MDX ‘Automated Unit Testing’

My colleague Jon Axon sent round a very interesting mail at work this morning, detailing a new method he’s using for testing during cube development. Rather than try to paraphrase it, here’s what he sent:

When I’m modelling cubes, I generally tend to create a basic model which produces correct figures, and then tweak it for performance e.g. refine calculations, play around with dimension settings; this is similar to code refactoring and an important part of this is constant repetition of unit tests to ensure you don’t alter the behaviour of the cube as you improve performance i.e. the numbers stay the same. You could always hack some ADOMD code to run the same query on your new cube iteration and on an established baseline cube and compare cellsets, but this is a pain. However thanks to a couple of MDX tricks you can actually go a surprisingly long way to producing a generic framework for this purely within an MDX query, as shown below.

The gist of it is that you produce a fixed baseline cube with correct behaviour, and then copy-and-paste this within the same database to create a version of the cube for refining; only the latter is subequently altered. The two cubes don’t have to have identical structure (e.g. identical dimensionality), however you can only compare values of cells whose context is defined by identically named members in both cubes (e.g. you can’t compare measure M in one cube to measure N in another). The template is as follows; only the sections marked as USER DEFINED need to be changed i.e. a couple of set/member definitions at the top, and the cube name at the bottom of the query (unfortunately MDX syntax doesn’t allow us to group these items into a single location). Think of the user-defined section as parameters for a procedure, these are:

TestDomain: a set expression defining the subcube (minus measures) whose values you want to compare across your two target cubes.


: the set of measures to be compared within the context of the subcube defined above.

TargetCube: a string specifying the name of the cube (within the same database as the cube in the FROM clause) against which the comparison is to be made.


: a string "Y" or "N" indicating whether executing the query should display a detailed report i.e. the results of the comparison on a cell-by-cell basis, or whether an "executive summary" should be given i.e. a single cell indicating complete success or at least one failure (the first such failure will be indicated).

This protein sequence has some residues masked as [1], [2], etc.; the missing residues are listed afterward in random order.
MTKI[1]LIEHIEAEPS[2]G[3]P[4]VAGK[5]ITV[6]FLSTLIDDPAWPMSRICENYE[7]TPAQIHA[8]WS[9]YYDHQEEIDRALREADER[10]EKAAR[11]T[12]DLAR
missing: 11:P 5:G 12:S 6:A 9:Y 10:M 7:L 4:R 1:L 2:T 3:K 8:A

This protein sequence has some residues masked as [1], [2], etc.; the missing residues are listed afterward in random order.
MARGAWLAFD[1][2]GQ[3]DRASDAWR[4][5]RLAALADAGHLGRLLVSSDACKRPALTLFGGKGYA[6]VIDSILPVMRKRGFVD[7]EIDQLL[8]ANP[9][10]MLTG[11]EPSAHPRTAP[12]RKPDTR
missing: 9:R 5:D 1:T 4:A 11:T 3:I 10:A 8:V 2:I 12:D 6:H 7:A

Here is an example:




SET TestDomain asNonEmptyCrossjoin(Except(DimA.Members, {DimA.DefaultMember}),

Except(DimB.Members, {DimB.DefaultMember}),

Except(DimC.Members, {DimC.DefaultMember}))’

SET TestMeasures as ‘{BadCalc}’

MEMBER Measures.TargetCube as"TestCubeDeltaA"

MEMBER Measures.DisplayDetails as"Y"


SET FinalMeasures asExcept(TestMeasures, {TargetCube, CurrentTuple, Indicator, Result, DisplayDetails})’

MEMBER Measures.CurrentTuple as")"

CELL CALCULATION Calc for ‘({Measures.CurrentTuple})’ asIif(CalculationCurrentPass() = 129, "(", "") +
Iif(Dimensions(129 – CalculationCurrentPass()) IS Measures, "",
Dimensions(129 – CalculationCurrentPass()).CurrentMember.UniqueName +
Iif(CalculationCurrentPass() = (130 – Dimensions.Count), "", ",")) +
CalculationPassValue(Measures.CurrentTuple, -1, RELATIVE))’,
CalculationCurrentPass() > (129 – Dimensions.Count)’

MEMBER Measures.Indicator asIif(Len(Generate(FinalMeasures,
Iif(FinalMeasures.Current = LookupCube(CStr(TargetCube), "{{" + CStr(CurrentTuple) + "} * {" +
TupleToStr(FinalMeasures.Current) + "}}.Item(0)"), "", "x"))) > 0,

MEMBER Measures.Result asIif(Count(Filter(TestDomain, CStr(Indicator) <> "OK") as failures) = 0, "All OK", "First failure: " + TupleToStr(failures.Item(0)))’


StrToSet(Iif(UCase(CStr(DisplayDetails)) = "Y", "Union(FinalMeasures, {Indicator, Result})", "{Result}")) on 0,
StrToSet(Iif(UCase(CStr(DisplayDetails)) = "Y", "TestDomain", "{TestDomain.Item(0).Item(0)}")) on 1



One interesting "geeky" point about this aside from any useful purpose it may have is that it demonstrates a bona fide situation in which Chris’ generic "currentmember from every dimension" cell calculation (see his blog) is necessary to work around MDX limitations; the semantics of LookupCube() are such that to my knowledge there is no other way of accomplishing this generically.

Unfortunately due to both the cell calculation and the LookupCube(), performance can decrease spectacularly as the subcube size increases (particularly when DisplayDetails is set to "Y"), so try to restrict use to relativey small cellsets (as one would expect of unit tests) rather than entire cubes at once. I’ve made no particular effort to tune any of this template so you may well be able to improve it dramatically.

You can of course also accomplish a lot of this with less performance overhead by merging two such target cubes into a single virtual cube and comparing measures directly, but this imposes further restrictions e.g. only one custom rollup formula can be in operation at a time on a specific dimension in a virtual cube, whereas by using LookupCube() across two base cubes you can employ separate rollups on each (in fact this is exactly the situation for which I originally came up with this).

NB/ if you get cells reporting COM errors then this is typically due to you requesting something in the LookupCube() that can’t be found; check your TestDomain and TestMeasures definitions to ensure they are common to both cubes.

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